The year was 1939, and the Spanish Civil War was almost over. Just outside Madrid, the rebel general Mola was ready to begin his attack. Someone asked which of his four columns of troops would be the first to enter the city. “The fifth,” he responded. His answer became world famous. The general’s most important column was a hand of rebel sympathizers inside the city. They were already behind the Loyalist lines helping him.
Since then, the term fifth column has been used worldwide. It describes traitors who assist the enemy from within.
Betrayal is an ugly business, and yet it is common throughout history. Through the centuries even the church has had its traitors. Some professing the Christian faith have attacked Scriptures, denied Bible doctrine, and sown division
The Bible uses the word apostasy to talk about opposition from within. Apostasy is opposition to the Christian faith from people who once professed the faith and may still call themselves believers, but who have joined hands with the opposition.
Apostasy has left its sorry wake in every generation. The Bible tells us that it will run its course and will ultimately disappear forever under God’s eternal rule.
The Greek term from which we derive apostasy means “falling away.” In New Testament times, to apostatize meant to desert a station or post. By their apostasy, professing Christians say to the church and to the world, “The things the Bible teaches aren't what they seem to be. This truth is not a truth.”
Apostates are the fifth col umn inside the church. The New Testament book of Jude tells us in verse 4 that they have come into the church by deceit.
We might ask, “Were these really true believers?” John says they were not. We find his answer in I John 2. “They went out from us,” he writes in verse 19, “but they were not of us.” And then he adds, “If they had been of us (if they had been bona fide believers), they would have continued with us” (NKJV).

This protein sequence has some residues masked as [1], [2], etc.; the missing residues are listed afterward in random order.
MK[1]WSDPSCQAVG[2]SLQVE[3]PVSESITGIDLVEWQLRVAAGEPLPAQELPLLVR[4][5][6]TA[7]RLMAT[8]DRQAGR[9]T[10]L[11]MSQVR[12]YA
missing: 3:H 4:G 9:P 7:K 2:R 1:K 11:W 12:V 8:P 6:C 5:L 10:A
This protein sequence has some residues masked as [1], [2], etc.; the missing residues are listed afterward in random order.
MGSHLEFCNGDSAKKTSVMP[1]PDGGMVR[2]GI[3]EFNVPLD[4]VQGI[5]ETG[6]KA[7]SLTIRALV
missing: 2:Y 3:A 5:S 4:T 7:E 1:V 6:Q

In the church’s early years, apostasy was already rearing its ugly head. In the year A.D. 85, the aged apostle John wrote, “Even now many antichrists have come” (I John 2:18; NKJV). The book of Jude was written because apostasy had already appeared. Other books such as Colossians, were written because of this same need.
In our day, some once great denominations have been weakened by apostasy. Some Christian colleges and seminaries have been weakened by professors who deny or water down the Bible as the Word of God. Thousands of well-intentioned people have graduated from these schools and then been sent out to preach — without confidence in the gospel message.
As a result, some Christians in the pews have been spiritually neglected, misled and blinded by unbelief.
Life a whirlwind, apostasy sweeps on, taking its toll. Yet there are at least four things we can do to combat apostasy.
Recognize it. Many Christians do not see or hear the signs of apostasy. An alarm should sound in our minds and hearts when we hear or read a message that says the Bible is not the Word of God. We should be able to catch the slightest suggestion that there is a way to eternal life other than through Jesus Christ.
Resist wrong teaching. If you find errors, do something. Raise a firm, yet gracious question, and warn others if error does exist. Jude urges us “to contend earnestly forthe faith which was once for all delivered to the saints” (v. 3; NKJV). We have a responsibility to see that the faith given to us is not altered as we pass it on.
Refuse to assist apostasy. In his second letter, John proclaims this burning warning:“If anyone comes to you and does not bring this doctrine, do not receive him into your house nor greet him; for he who greets him shares in his evil deeds” (vv. 10–11; NKJV).
Renew your love. The Bible challenges us to renew our love for Jesus Christ. Jude closes his letter on apostasy with a call to “keep yourselves in the love of God” (v.21; NKJV). Continual renewal in God’s love is the key to combating apostasy.
Reprinted with permission from the Octoher 98 issue of Moody Magazine.